At next review, visual acuity on Snellen was unchanged at 6/18 improving to 6/9 with pin hole in the right eye, although the patient symptomatically felt better. The subconjunctival haemorrhage was still extensive and corneal dellen still evident. It was decided to continue with the same treatment plan and to review the patient again in five days.

 

Figure 2: Resolved corneal dellen.

 

At second follow-up, our patient felt that aside from some residual redness, his eye was completely “back to normal”. Vision was 6/9 unaided in the right eye and on corneal exam, the corneal dellen had completely resolved (Figure 2). The patient was advised to stop using Oc Chloramphenicol 1% and to continue lubricants (Hylofort tears) four times a day. A final review was planned for him in six weeks.

At final review, our patient’s right visual acuity was stable at 6/9 unaided and his subconjunctival haemorrhage had completely resolved and his cornea was clear. Our patient was discharged with the ocular pathology completely resolved.

Discussion

This case illustrates that ocular trauma can result in acute corneal dellen formation. We postulate that the mechanism of acute onset of corneal dellen formation in this case was the ocular trauma sustained when our patient was injured with a foreign body whilst grass strimming. It is interesting to discover that corneal dellen can form so quicky and this may have an impact on the future management of this condition; it is well documented that if left untreated, or treated suboptimally, underlying corneal stroma may undergo secondary degeneration, leading to scarring and vascularisation and consequentially, loss of acuity [8]. Gradual development of corneal dellen, in patients already under the care of an ophthalmology team, can be managed appropriately with good outcome.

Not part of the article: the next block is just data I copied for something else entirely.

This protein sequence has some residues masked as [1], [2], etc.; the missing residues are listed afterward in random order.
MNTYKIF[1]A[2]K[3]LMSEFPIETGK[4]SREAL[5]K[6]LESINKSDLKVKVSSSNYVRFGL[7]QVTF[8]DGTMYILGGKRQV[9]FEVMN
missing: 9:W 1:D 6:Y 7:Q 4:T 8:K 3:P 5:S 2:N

References

1. Tessler HH, Urist MJ. Corneal dellen in the limbal approach to rectus muscle surgery. 
Brit J Ophth 1975;59:377-9.
2. Mai G, Yang S. Relationship between corneal 
dellen and tearfilm breakup time. 
Yan Ke Xue Bao 1991;7(1):43-6.
3. Fresina M, Campos E. Corneal “dellen” as a complication of strabismus surgery. 
Eye (Lond) 2009;23(1):161-3.
4. Jampel HD, Musch DC, Gillespie BW, et al. Perioperative complications of trabeculectomy 
in the Collaborative Initial Glaucoma Treatment Study (CIGTS). Am J Ophthalmol 2005;140:16-22.
5. Wood TO, Williams EE, Hamilton DL, Williams BL. Pterygium surgery with mitomycin and tarsorrhaphy. Trans Am Ophthalmol Soc 2005;103:108-15.
6. Ng LH. Central corneal epitheliopathy in a long term, overnight orthokeratology lens wearer: a case report. Optom Vis Sci 2006;83(10):709-14.
7. Moesen I, Hafezi F, Paridaens D. Corneal dellen secondary to conjunctival chemosis following transconjunctival orbital decompression. Klin Monbl Augenheilkd 2007;224(11): 856-7.
8. Dua HS, Forrester JV. Clinical patterns of corneal epithelial wound healing. Am J Ophthalmol 1987;104:481-9.

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CONTRIBUTOR
Lucia Derriman

Prince Charles Eye Unit, Windsor, UK.

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CONTRIBUTOR
Andrew Pearson

Royal Berkshire Hospital, Reading and Prince Charles Eye Unit, Windsor, UK